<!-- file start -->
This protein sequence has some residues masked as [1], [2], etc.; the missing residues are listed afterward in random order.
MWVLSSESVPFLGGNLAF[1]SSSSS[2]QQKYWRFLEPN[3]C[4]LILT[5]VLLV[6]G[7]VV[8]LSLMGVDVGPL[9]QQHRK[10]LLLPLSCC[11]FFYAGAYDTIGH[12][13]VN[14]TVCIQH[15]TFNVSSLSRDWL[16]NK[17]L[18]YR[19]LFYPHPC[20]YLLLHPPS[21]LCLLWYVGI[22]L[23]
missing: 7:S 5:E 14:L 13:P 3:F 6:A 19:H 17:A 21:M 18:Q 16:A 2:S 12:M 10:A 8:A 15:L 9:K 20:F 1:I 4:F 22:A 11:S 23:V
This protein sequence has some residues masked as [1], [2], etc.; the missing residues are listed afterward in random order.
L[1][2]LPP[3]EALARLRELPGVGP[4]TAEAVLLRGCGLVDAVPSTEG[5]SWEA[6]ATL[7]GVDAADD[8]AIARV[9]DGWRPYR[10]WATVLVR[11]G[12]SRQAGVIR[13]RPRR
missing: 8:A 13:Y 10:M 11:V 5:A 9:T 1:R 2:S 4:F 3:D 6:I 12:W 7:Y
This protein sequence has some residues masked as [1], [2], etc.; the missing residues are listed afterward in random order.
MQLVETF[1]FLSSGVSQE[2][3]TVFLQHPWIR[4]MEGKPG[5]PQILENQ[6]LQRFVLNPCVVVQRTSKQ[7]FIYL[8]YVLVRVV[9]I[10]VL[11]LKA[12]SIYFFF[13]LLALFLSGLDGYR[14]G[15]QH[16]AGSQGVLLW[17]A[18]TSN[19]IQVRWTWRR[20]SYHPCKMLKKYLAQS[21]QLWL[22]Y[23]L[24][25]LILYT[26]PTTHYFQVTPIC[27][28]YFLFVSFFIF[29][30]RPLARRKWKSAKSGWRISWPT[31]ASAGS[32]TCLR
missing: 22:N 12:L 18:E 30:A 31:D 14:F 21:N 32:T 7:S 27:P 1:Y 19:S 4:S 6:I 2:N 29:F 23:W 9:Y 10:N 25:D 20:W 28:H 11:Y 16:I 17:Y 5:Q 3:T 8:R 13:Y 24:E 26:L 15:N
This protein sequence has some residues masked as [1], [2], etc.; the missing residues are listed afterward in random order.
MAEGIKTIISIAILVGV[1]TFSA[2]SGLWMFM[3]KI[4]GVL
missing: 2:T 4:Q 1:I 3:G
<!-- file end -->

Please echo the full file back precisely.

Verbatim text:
This protein sequence has some residues masked as [1], [2], etc.; the missing residues are listed afterward in random order.
MWVLSSESVPFLGGNLAF[1]SSSSS[2]QQKYWRFLEPN[3]C[4]LILT[5]VLLV[6]G[7]VV[8]LSLMGVDVGPL[9]QQHRK[10]LLLPLSCC[11]FFYAGAYDTIGH[12][13]VN[14]TVCIQH[15]TFNVSSLSRDWL[16]NK[17]L[18]YR[19]LFYPHPC[20]YLLLHPPS[21]LCLLWYVGI[22]L[23]
missing: 7:S 5:E 14:L 13:P 3:F 6:A 19:H 17:A 21:M 18:Q 16:A 2:S 12:M 10:A 8:A 15:L 9:K 20:F 1:I 4:F 22:A 11:S 23:V
This protein sequence has some residues masked as [1], [2], etc.; the missing residues are listed afterward in random order.
L[1][2]LPP[3]EALARLRELPGVGP[4]TAEAVLLRGCGLVDAVPSTEG[5]SWEA[6]ATL[7]GVDAADD[8]AIARV[9]DGWRPYR[10]WATVLVR[11]G[12]SRQAGVIR[13]RPRR
missing: 8:A 13:Y 10:M 11:V 5:A 9:T 1:R 2:S 4:F 3:D 6:I 12:W 7:Y
This protein sequence has some residues masked as [1], [2], etc.; the missing residues are listed afterward in random order.
MQLVETF[1]FLSSGVSQE[2][3]TVFLQHPWIR[4]MEGKPG[5]PQILENQ[6]LQRFVLNPCVVVQRTSKQ[7]FIYL[8]YVLVRVV[9]I[10]VL[11]LKA[12]SIYFFF[13]LLALFLSGLDGYR[14]G[15]QH[16]AGSQGVLLW[17]A[18]TSN[19]IQVRWTWRR[20]SYHPCKMLKKYLAQS[21]QLWL[22]Y[23]L[24][25]LILYT[26]PTTHYFQVTPIC[27][28]YFLFVSFFIF[29][30]RPLARRKWKSAKSGWRISWPT[31]ASAGS[32]TCLR
missing: 22:N 12:L 18:E 30:A 31:D 14:F 21:N 32:T 7:S 27:P 1:Y 19:S 4:S 6:I 2:N 29:F 23:W 9:Y 10:N 25:D 20:W 28:H 11:Y 16:I 17:Y 5:Q 3:T 8:R 13:Y 24:E 26:L 15:N
This protein sequence has some residues masked as [1], [2], etc.; the missing residues are listed afterward in random order.
MAEGIKTIISIAILVGV[1]TFSA[2]SGLWMFM[3]KI[4]GVL
missing: 2:T 4:Q 1:I 3:G